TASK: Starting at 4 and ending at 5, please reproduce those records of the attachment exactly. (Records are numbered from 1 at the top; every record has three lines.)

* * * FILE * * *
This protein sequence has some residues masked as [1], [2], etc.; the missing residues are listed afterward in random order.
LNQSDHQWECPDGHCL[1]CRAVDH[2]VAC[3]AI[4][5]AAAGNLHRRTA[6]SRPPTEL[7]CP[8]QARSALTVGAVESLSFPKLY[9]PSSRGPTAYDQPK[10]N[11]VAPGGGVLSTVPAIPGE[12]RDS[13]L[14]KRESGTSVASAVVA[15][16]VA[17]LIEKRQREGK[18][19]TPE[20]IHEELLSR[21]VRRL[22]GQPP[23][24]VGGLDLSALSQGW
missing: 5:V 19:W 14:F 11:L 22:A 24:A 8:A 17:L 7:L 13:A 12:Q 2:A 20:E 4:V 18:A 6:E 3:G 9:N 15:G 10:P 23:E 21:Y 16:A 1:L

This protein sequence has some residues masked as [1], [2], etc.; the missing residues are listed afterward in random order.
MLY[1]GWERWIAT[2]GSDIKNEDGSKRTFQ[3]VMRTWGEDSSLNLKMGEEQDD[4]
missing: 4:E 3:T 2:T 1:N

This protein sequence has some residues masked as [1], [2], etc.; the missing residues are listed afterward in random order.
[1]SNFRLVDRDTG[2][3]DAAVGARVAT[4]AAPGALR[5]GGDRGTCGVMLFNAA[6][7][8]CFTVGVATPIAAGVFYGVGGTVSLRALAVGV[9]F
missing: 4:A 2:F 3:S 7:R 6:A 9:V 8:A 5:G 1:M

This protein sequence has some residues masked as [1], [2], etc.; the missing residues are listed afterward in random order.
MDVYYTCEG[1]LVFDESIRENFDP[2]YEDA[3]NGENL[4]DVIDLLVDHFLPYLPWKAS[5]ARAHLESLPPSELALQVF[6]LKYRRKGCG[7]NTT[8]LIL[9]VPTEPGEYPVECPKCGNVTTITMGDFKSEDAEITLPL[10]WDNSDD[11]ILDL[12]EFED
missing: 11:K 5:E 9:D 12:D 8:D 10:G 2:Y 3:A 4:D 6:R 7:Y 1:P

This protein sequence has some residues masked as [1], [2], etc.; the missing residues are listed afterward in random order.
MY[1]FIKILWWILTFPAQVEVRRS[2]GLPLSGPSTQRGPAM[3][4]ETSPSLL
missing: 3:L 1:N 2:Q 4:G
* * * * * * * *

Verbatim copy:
This protein sequence has some residues masked as [1], [2], etc.; the missing residues are listed afterward in random order.
MDVYYTCEG[1]LVFDESIRENFDP[2]YEDA[3]NGENL[4]DVIDLLVDHFLPYLPWKAS[5]ARAHLESLPPSELALQVF[6]LKYRRKGCG[7]NTT[8]LIL[9]VPTEPGEYPVECPKCGNVTTITMGDFKSEDAEITLPL[10]WDNSDD[11]ILDL[12]EFED
missing: 11:K 5:E 9:D 12:D 8:D 10:G 2:Y 3:A 4:D 6:R 7:Y 1:P

This protein sequence has some residues masked as [1], [2], etc.; the missing residues are listed afterward in random order.
MY[1]FIKILWWILTFPAQVEVRRS[2]GLPLSGPSTQRGPAM[3][4]ETSPSLL
missing: 3:L 1:N 2:Q 4:G